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Not your father's GOP // A gender-swapping estrogen festival

I was put in mind of a Dorothy Parker phrase, as I watched the Republicans nurture, cuddle, swaddle and practically lactate on prime time. It made me want to fwow up.

This encounter session of a convention was so gauzy and feminized, with treacly videos and speeches featuring women, kids and a rainbow of ethnic groups, it made the Olympics look like Al Bundy territory.

Historically, the Republicans have always been the Daddy party, thundering about national defense and Communists and making money. And the Democrats have been the Mommy party, domestic caregivers clucking over women and children and health and the less fortunate.

But in this campaign, the parties are gender-swapping or cross-dressing or maybe just lying.

The Democrats are trying to woo men by playing the stern Daddy. In 1992 the Democrats Oprah-ized their convention, with Bill Clinton and Al Gore confessing their deepest New Age feelings. But the Dick Morris presidential model is the disciplinarian, kicking 1.1-million children below the poverty level by signing a brass-knuckles welfare bill and scolding America's teenagers about drugs, smoking and pregnancy.

The Republicans, meanwhile, presented an estrogen festival, as Bob Dole tried to court female voters. In 1992, the Houston hall was packed with macho men: Bruce Willis and Arnold Schwarzenegger were in President Bush's box, as Phil Gramm and Pat Buchanan terrorized the hall with blood-and-guts speeches.

Phil Gramm was replaced on the podium by his Korean wife, Wendy, and Pat Buchanan was kicked off the podium. This was a testosterone lite convention where even Bay Buchanan was considered too macho. The Republicans managed to come across as exactly opposite of how they look off camera, exactly the opposite of their punitive platform and exactly the opposite of heartless budget slashers.

Susan Molinari, the congressional Katie Couric, saw it as her duty to literally make the GOP the Mommy party. But family values do not include turning your infant into a prop.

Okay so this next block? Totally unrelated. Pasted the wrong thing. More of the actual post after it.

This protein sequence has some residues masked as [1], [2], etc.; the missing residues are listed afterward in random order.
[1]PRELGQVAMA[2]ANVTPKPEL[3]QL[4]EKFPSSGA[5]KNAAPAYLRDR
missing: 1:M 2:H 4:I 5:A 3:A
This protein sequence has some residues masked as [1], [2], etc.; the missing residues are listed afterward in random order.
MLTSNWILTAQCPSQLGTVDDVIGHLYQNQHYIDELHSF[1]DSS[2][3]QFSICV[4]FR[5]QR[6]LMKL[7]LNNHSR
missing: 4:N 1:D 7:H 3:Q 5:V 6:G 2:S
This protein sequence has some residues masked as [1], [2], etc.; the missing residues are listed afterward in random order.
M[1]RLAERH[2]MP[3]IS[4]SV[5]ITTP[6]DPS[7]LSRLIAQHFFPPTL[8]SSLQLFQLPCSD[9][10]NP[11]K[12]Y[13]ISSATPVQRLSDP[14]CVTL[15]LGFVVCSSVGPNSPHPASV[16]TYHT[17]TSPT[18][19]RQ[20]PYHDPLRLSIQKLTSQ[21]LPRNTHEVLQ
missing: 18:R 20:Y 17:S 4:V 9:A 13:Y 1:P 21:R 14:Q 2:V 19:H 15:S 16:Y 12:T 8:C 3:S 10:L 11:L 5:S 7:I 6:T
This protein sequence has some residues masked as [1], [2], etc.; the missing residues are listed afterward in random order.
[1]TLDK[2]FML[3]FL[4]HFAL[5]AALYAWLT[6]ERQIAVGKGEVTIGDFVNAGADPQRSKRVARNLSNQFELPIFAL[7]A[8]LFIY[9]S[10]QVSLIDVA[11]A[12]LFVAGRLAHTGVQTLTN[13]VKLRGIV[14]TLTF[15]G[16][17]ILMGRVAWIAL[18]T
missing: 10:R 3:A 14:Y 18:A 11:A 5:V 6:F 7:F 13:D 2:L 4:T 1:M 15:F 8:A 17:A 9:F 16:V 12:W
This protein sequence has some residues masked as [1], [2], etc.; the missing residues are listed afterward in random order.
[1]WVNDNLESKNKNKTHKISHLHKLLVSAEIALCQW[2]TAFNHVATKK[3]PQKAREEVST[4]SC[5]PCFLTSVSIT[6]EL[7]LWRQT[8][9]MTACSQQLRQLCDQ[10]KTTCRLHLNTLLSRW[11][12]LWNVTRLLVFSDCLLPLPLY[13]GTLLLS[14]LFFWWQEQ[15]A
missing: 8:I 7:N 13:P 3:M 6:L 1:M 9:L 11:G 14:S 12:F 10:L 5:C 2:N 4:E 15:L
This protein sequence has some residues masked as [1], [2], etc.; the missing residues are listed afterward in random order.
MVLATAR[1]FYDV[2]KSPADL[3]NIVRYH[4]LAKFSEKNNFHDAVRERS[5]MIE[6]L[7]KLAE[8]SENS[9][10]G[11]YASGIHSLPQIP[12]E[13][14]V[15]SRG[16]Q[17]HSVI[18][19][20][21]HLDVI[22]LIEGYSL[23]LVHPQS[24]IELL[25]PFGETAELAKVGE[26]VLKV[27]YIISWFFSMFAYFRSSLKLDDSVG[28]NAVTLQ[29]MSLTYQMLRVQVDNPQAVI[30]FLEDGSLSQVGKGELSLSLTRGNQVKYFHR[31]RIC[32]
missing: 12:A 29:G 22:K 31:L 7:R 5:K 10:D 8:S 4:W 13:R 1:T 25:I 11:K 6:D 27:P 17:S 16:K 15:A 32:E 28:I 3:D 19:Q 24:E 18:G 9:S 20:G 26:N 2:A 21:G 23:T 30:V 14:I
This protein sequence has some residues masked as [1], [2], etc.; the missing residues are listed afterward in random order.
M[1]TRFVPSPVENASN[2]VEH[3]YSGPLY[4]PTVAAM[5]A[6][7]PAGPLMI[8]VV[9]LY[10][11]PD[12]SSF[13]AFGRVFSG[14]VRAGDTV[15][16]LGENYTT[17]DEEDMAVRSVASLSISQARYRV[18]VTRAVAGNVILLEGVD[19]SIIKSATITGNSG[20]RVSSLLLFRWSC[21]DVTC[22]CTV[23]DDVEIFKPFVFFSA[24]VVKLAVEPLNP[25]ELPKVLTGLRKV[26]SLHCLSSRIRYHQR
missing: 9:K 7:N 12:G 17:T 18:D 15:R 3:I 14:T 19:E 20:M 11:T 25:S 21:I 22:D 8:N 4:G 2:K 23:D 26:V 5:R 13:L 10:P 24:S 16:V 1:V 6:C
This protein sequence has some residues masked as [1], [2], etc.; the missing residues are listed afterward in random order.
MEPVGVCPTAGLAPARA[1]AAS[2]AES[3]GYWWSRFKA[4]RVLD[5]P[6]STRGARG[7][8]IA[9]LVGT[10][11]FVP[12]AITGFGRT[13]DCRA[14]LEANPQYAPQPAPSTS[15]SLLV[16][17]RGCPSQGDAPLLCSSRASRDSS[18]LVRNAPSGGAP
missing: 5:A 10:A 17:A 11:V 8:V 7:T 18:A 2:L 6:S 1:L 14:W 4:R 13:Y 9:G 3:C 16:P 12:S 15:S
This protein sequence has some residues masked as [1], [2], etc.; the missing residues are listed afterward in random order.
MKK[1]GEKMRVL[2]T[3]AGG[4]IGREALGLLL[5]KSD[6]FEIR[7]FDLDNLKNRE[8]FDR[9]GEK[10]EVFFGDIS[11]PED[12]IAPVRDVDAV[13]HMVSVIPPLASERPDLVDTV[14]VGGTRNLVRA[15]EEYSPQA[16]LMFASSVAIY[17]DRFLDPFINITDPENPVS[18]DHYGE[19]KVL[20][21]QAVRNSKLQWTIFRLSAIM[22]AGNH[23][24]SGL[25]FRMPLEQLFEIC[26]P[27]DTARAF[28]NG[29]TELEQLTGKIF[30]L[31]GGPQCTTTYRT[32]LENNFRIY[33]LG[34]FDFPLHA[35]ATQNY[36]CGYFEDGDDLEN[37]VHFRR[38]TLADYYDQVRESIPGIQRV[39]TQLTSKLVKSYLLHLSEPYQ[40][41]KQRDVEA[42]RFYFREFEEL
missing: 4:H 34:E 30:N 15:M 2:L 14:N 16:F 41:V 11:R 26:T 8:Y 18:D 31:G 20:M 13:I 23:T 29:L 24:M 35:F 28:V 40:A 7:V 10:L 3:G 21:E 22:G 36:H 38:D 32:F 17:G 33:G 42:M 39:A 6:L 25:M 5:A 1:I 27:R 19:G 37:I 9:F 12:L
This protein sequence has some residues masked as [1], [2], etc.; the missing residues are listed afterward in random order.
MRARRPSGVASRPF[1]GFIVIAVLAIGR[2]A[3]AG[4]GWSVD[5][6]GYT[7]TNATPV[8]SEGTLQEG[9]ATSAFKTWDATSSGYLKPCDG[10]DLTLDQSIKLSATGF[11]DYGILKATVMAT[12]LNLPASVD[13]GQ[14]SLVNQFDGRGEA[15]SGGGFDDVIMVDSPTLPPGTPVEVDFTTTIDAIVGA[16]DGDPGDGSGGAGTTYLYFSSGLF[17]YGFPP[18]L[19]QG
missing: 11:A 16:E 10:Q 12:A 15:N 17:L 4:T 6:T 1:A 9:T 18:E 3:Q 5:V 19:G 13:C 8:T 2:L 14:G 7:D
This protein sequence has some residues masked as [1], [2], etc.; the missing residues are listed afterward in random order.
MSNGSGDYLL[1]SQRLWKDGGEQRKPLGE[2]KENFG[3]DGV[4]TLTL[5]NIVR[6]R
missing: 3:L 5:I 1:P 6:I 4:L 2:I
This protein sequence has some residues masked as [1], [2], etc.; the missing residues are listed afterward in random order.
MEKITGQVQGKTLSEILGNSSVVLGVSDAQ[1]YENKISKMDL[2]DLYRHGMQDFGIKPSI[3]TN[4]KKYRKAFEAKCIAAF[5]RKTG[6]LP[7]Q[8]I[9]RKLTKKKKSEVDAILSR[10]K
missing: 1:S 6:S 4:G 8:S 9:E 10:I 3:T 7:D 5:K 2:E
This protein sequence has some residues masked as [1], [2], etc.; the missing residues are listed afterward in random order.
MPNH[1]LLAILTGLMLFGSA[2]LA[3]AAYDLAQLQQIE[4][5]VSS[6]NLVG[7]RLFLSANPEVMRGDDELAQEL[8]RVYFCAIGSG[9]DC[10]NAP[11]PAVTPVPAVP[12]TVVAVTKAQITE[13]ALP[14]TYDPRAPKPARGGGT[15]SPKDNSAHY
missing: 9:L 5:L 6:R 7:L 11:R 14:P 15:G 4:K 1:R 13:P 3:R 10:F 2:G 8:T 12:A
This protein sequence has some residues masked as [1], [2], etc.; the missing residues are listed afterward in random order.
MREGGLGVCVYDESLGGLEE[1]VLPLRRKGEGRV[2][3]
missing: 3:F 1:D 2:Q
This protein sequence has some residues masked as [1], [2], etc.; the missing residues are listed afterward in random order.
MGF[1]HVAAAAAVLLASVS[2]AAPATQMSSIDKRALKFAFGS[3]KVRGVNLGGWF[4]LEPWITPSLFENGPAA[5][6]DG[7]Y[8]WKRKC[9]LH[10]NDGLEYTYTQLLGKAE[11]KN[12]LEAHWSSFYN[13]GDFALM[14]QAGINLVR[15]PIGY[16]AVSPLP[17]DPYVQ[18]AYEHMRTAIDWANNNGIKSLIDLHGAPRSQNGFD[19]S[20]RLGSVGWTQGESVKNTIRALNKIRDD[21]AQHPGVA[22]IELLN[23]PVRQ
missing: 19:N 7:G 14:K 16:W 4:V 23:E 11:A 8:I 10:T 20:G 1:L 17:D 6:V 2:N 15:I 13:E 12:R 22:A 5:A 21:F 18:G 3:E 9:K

This endless ladies' night featured a former Miss America, a former supermodel and politicians' wives, once ignored, now dragged out on stage at every turn. Christie Whitman of horse country talked diversity. Barbara Bush hugged her son, George W., the Texas governor. Laura Bush, George W.'s wife, talked about teaching reading to kids. Elizabeth Dole wandered among the delegates with a microphone, a la Ricki Lake.

Newt Gingrich, still frantic to look cuddly, capped the smarmathon with a grandiose video with soaring eagles and shots of himself talking to cute little black girls and boys. Not satisfied that he had surrounded himself with enough animals and heroes, he then introduced a woman with multiple sclerosis and her helper dog, and an Olympic athlete who won a gold medal in beach volleyball.

Even Tony Blankley, the urbane Gingrich spokesman, seemed a bit stunned by the video. Asked if the speaker played beach volleyball, Blankley replied drily: "I have never been to the beach with Newt."

The party of Mars is not accustomed to acting feminine, and it has produced some weird moments. While it was moving to hear Jan Licence talk about the nightmare of her rape, it seemed excessive at the convention of a party that tried to cut $161-million out of the Violence Against Women Act, and that adopted a platform that would have forced the woman to carry the baby to term if the attack had left her pregnant.

The Tin Man nominee also got himself a heart _ the sentimental "bleeding-heart conservative" Jack Kemp, who loves to rattle on about how much he loves minorities, if only he hadn't been forced to change his positions on affirmative action and expelling the children of illegal immigrants from public schools.

Kemp is in touch with his feminine side. At a speech on Wednesday he nearly broke down several times talking about his late father and the fact that Bob Dole can't throw a football.

The Time cover picture of Dole and Kemp incongruously appeared under the headline for a space story: Life on Mars. Time editors were chagrined, but the headline was apt. This is not the party of Venus yet.

New York Times News Service